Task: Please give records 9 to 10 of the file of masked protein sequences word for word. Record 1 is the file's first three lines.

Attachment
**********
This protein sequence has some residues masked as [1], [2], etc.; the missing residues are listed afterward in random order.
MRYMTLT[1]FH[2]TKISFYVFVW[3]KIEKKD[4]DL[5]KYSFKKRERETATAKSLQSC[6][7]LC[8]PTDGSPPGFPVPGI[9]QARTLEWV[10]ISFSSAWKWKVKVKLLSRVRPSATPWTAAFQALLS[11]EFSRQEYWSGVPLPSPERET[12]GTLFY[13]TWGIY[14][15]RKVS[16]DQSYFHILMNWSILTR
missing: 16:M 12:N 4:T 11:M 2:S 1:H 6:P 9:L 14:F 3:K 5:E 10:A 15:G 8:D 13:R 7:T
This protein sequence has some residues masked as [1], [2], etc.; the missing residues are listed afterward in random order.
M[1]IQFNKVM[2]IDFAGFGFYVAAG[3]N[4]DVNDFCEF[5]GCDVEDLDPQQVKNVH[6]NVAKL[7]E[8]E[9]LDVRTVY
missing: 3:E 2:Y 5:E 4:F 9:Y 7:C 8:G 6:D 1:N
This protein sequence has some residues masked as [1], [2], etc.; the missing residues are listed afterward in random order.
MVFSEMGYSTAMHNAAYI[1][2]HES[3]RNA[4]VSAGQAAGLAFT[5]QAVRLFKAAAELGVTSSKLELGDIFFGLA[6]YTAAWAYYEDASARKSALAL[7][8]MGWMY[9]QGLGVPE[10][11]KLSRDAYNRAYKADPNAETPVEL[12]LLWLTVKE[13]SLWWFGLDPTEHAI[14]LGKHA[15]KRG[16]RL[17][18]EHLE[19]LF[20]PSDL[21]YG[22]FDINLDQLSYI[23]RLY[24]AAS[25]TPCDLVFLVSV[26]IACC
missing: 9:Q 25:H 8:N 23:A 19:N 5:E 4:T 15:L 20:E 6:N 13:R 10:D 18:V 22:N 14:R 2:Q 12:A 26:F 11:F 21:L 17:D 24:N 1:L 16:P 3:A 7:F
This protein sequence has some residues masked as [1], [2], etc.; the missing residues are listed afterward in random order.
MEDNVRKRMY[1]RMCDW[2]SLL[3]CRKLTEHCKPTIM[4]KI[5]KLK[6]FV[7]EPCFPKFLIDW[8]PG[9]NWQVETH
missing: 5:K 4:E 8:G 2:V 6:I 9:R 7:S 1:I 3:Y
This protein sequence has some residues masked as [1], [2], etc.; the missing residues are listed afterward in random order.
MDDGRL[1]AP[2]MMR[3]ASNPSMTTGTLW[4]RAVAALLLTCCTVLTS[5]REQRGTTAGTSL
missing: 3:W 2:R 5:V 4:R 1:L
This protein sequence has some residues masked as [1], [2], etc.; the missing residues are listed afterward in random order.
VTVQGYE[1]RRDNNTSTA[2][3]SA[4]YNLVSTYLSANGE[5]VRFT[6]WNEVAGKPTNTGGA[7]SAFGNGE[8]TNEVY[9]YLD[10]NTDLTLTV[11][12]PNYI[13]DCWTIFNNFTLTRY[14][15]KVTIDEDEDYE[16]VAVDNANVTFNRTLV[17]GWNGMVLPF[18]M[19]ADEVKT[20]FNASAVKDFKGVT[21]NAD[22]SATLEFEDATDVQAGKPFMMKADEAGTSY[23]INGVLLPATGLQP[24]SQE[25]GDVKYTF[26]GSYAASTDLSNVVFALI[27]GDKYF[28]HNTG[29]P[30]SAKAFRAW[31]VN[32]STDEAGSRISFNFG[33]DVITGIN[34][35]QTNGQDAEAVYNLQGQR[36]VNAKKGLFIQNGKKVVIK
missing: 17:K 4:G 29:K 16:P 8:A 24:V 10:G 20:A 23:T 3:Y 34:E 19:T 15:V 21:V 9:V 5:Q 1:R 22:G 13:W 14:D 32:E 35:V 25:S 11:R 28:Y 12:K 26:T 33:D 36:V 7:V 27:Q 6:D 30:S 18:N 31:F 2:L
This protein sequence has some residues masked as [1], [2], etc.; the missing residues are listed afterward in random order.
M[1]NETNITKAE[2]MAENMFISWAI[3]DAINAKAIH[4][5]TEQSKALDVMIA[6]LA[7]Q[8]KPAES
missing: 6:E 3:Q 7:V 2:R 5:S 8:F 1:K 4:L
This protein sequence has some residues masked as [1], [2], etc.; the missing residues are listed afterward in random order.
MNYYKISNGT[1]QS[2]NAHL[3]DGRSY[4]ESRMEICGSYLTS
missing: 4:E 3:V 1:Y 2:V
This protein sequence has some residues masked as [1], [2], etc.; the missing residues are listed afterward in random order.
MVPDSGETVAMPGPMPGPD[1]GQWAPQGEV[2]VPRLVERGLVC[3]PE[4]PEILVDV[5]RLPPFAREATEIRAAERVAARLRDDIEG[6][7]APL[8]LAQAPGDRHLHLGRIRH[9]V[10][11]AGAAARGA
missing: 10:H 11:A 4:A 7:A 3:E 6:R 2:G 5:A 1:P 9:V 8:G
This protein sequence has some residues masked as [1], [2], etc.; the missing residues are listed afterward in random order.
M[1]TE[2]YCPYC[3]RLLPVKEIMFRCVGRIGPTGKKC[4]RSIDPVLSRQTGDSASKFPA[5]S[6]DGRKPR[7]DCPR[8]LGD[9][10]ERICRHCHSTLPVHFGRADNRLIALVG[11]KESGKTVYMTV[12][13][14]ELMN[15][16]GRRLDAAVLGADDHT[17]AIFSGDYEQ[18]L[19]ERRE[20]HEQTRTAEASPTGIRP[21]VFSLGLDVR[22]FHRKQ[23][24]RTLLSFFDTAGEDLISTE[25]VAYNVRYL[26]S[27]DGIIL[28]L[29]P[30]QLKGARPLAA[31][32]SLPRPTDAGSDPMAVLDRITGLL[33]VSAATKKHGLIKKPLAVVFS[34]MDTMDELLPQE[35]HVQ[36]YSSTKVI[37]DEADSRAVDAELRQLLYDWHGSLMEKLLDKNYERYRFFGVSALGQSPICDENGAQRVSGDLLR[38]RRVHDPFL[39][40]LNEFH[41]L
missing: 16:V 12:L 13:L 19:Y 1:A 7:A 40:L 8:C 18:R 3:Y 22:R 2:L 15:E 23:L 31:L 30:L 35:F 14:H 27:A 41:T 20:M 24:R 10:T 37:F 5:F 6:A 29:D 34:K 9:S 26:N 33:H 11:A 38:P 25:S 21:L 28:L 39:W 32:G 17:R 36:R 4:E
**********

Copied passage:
This protein sequence has some residues masked as [1], [2], etc.; the missing residues are listed afterward in random order.
MVPDSGETVAMPGPMPGPD[1]GQWAPQGEV[2]VPRLVERGLVC[3]PE[4]PEILVDV[5]RLPPFAREATEIRAAERVAARLRDDIEG[6][7]APL[8]LAQAPGDRHLHLGRIRH[9]V[10][11]AGAAARGA
missing: 10:H 11:A 4:A 7:A 3:E 6:R 2:G 5:A 1:P 9:V 8:G
This protein sequence has some residues masked as [1], [2], etc.; the missing residues are listed afterward in random order.
M[1]TE[2]YCPYC[3]RLLPVKEIMFRCVGRIGPTGKKC[4]RSIDPVLSRQTGDSASKFPA[5]S[6]DGRKPR[7]DCPR[8]LGD[9][10]ERICRHCHSTLPVHFGRADNRLIALVG[11]KESGKTVYMTV[12][13][14]ELMN[15][16]GRRLDAAVLGADDHT[17]AIFSGDYEQ[18]L[19]ERRE[20]HEQTRTAEASPTGIRP[21]VFSLGLDVR[22]FHRKQ[23][24]RTLLSFFDTAGEDLISTE[25]VAYNVRYL[26]S[27]DGIIL[28]L[29]P[30]QLKGARPLAA[31][32]SLPRPTDAGSDPMAVLDRITGLL[33]VSAATKKHGLIKKPLAVVFS[34]MDTMDELLPQE[35]HVQ[36]YSSTKVI[37]DEADSRAVDAELRQLLYDWHGSLMEKLLDKNYERYRFFGVSALGQSPICDENGAQRVSGDLLR[38]RRVHDPFL[39][40]LNEFH[41]L
missing: 16:V 12:L 13:L 19:Y 1:A 7:A 40:L 8:C 18:R 3:Y 22:R 2:L 15:E 23:L 31:L 30:L 35:F 14:H 27:A 41:T 20:M 24:R 10:T 37:F 5:F 6:A 29:D 34:K 9:S 26:N 33:H 11:A 38:P 25:S 21:L 28:L 39:W 32:G 17:R 36:R 4:E